Dirty Laundry: Airing out political reporting in NJ
With apologies to Don Henley, I don’t make my living off the evening news.
I really do want to know what’s going on.
The folks at PoliticsNJ.com feel the same way. So they asked me to blog about political reporting, with an emphasis on potential biases by the media, actual conflicts, factual errors, and shortcomings in news stories.
‘Cause sometimes when it’s said and done the press hasn’t told us a thing.
Okay, enough with the ‘80’s rock lyrics.
For a couple of decades, I was in the State House press food chain. I fed ‘em and occasionally got chewed on by them. I’ve also gagged on plenty of smoke in those back rooms where the “people’s business” really gets done.
Full disclosure: my paychecks used to come from Trenton and DC politicians for more than 20 years. For more than half of my public career, I worked for former NJ Senate Majority Leader Dan Dalton. I followed him into the Florio Administration where I served as Assistant Secretary of State. Following that brief stint, I directed a federal agency during the Clinton Administration. On the political side, I have managed dozens of campaigns for Democrats throughout the state.
I’ve long since gotten out from under the Gold Dome and up into the ivory tower of academia. I have a Masters in Public Affairs and Politics, and I’m working on a doctorate.I am currently an Adjunct Lecturer at Rutgers and working in both the English and Public Policy departments. As a member of the Society of Professional Journalists, I’d like to believe I’ve got the subject matter covered from the inside out, the practical and the theoretical.
So think of this blog as a reader’s guide to translating news reports about Jersey government and politics.
Regular features will include:
Full Disclosure – In government, they put up Chinese walls which limit how soon high ranking officials can lobby their former government employers after they leave the public payroll. In the media business, temporary fencing isn’t even erected. Often, there’s just a revolving door.
So how does a former reporter make the transition?
Perhaps Lilo Stainton, Corzine’s new press secretary, has charted the path. Whether by design or happenstance, Lilo put both some time and distance between her earlier State House Gannett digs and those now housed in the front office. By having a cooling off period, she was able to avert any appearance of real or perceived conflicts. Congratualtions Lilo!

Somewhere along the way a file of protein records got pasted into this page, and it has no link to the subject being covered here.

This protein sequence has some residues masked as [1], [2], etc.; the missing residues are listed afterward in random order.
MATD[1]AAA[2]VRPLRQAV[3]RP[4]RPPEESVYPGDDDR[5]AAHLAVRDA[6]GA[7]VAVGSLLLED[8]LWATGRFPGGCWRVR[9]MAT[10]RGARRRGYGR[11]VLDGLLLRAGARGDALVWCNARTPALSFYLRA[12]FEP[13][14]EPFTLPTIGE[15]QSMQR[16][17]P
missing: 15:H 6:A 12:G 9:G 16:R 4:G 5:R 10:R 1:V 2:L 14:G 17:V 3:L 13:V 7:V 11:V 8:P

Journalism 101 – From basic fact-checking to named attribution, we’ll keep score of who got it right – or wrong – in the rush to publish or go on air.
Questions We’d Like to Ask – This section is for anyone who has ever shouted at the TV “Hey, why didn’t you just ask the Governor why double dipping is OK for Susan Bass Levin but not for legislators???” Not to mention the hundreds of other elected officials that hold public sector positions!
The Black Hole – Recalling investigative stories once doggedly pursued in the tradition of Woodward and Bernstein now all but disappeared from the headlines. What ever happened to the federal probes into vanished or destroyed records at UMDNJ? The recent investigation into “possible financial improprieties at UMDNJ’s Camden campus” and the unsecured laptop computer reminds us that the case obviously isn’t closed and all the records still may not be properly safeguarded. So why aren’t we reading about it anymore?
The Tittle Award – Calling out outrageous statements even Trenton’s most quotable source would admire. Who reporters quote really matters. Particularly when they have no subject-matter expertise.
Editor’s Note – To be fair, if a reporter or their editor ever has an issue with my take on a column, I’m all ears. Even if I disagree, I’ll post an Editor’s Note which offers a rebuttal or provides their side of the story. My Inbox is open.
BTW, blogging is a contact sport, so don’t sit on the sidelines.
Let me know what stories you think cross the line, what questions went unasked or unanswered, or when you sense a real conflict. Email me at firstname.lastname@example.org or click Comments and get into the game.